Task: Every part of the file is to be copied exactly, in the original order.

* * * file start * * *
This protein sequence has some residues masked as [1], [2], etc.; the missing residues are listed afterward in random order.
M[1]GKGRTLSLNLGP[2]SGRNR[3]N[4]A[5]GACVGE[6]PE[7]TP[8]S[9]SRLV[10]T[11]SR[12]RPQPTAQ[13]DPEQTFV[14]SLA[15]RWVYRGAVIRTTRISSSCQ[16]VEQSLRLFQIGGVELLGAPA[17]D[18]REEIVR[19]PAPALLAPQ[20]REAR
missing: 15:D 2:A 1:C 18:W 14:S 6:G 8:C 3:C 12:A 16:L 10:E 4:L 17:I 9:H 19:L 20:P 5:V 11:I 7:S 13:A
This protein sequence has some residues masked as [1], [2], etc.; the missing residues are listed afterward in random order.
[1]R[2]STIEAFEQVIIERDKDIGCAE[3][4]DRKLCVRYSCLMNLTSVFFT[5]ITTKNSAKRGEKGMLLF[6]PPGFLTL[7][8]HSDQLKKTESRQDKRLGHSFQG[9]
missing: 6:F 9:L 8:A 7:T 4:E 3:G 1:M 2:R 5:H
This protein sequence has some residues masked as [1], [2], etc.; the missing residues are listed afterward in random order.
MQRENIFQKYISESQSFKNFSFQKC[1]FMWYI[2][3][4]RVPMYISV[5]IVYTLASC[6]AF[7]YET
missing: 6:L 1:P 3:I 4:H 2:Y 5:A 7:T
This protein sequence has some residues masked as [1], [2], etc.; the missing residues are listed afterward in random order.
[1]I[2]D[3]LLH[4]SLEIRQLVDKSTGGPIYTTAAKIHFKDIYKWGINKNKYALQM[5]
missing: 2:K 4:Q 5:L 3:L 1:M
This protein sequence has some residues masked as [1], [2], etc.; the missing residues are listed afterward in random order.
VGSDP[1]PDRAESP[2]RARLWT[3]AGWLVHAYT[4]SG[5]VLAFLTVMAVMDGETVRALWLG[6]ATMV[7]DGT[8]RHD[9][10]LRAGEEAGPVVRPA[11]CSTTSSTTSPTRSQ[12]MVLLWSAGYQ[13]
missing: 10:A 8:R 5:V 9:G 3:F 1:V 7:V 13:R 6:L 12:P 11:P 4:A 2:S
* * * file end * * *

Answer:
This protein sequence has some residues masked as [1], [2], etc.; the missing residues are listed afterward in random order.
M[1]GKGRTLSLNLGP[2]SGRNR[3]N[4]A[5]GACVGE[6]PE[7]TP[8]S[9]SRLV[10]T[11]SR[12]RPQPTAQ[13]DPEQTFV[14]SLA[15]RWVYRGAVIRTTRISSSCQ[16]VEQSLRLFQIGGVELLGAPA[17]D[18]REEIVR[19]PAPALLAPQ[20]REAR
missing: 15:D 2:A 1:C 18:W 14:S 6:G 8:C 3:C 12:A 16:L 10:E 4:L 17:I 9:H 19:L 20:P 5:V 11:I 7:S 13:A
This protein sequence has some residues masked as [1], [2], etc.; the missing residues are listed afterward in random order.
[1]R[2]STIEAFEQVIIERDKDIGCAE[3][4]DRKLCVRYSCLMNLTSVFFT[5]ITTKNSAKRGEKGMLLF[6]PPGFLTL[7][8]HSDQLKKTESRQDKRLGHSFQG[9]
missing: 6:F 9:L 8:A 7:T 4:E 3:G 1:M 2:R 5:H
This protein sequence has some residues masked as [1], [2], etc.; the missing residues are listed afterward in random order.
MQRENIFQKYISESQSFKNFSFQKC[1]FMWYI[2][3][4]RVPMYISV[5]IVYTLASC[6]AF[7]YET
missing: 6:L 1:P 3:I 4:H 2:Y 5:A 7:T
This protein sequence has some residues masked as [1], [2], etc.; the missing residues are listed afterward in random order.
[1]I[2]D[3]LLH[4]SLEIRQLVDKSTGGPIYTTAAKIHFKDIYKWGINKNKYALQM[5]
missing: 2:K 4:Q 5:L 3:L 1:M
This protein sequence has some residues masked as [1], [2], etc.; the missing residues are listed afterward in random order.
VGSDP[1]PDRAESP[2]RARLWT[3]AGWLVHAYT[4]SG[5]VLAFLTVMAVMDGETVRALWLG[6]ATMV[7]DGT[8]RHD[9][10]LRAGEEAGPVVRPA[11]CSTTSSTTSPTRSQ[12]MVLLWSAGYQ[13]
missing: 10:A 8:R 5:V 9:G 3:F 1:V 7:V 13:R 6:L 12:P 11:P 4:A 2:S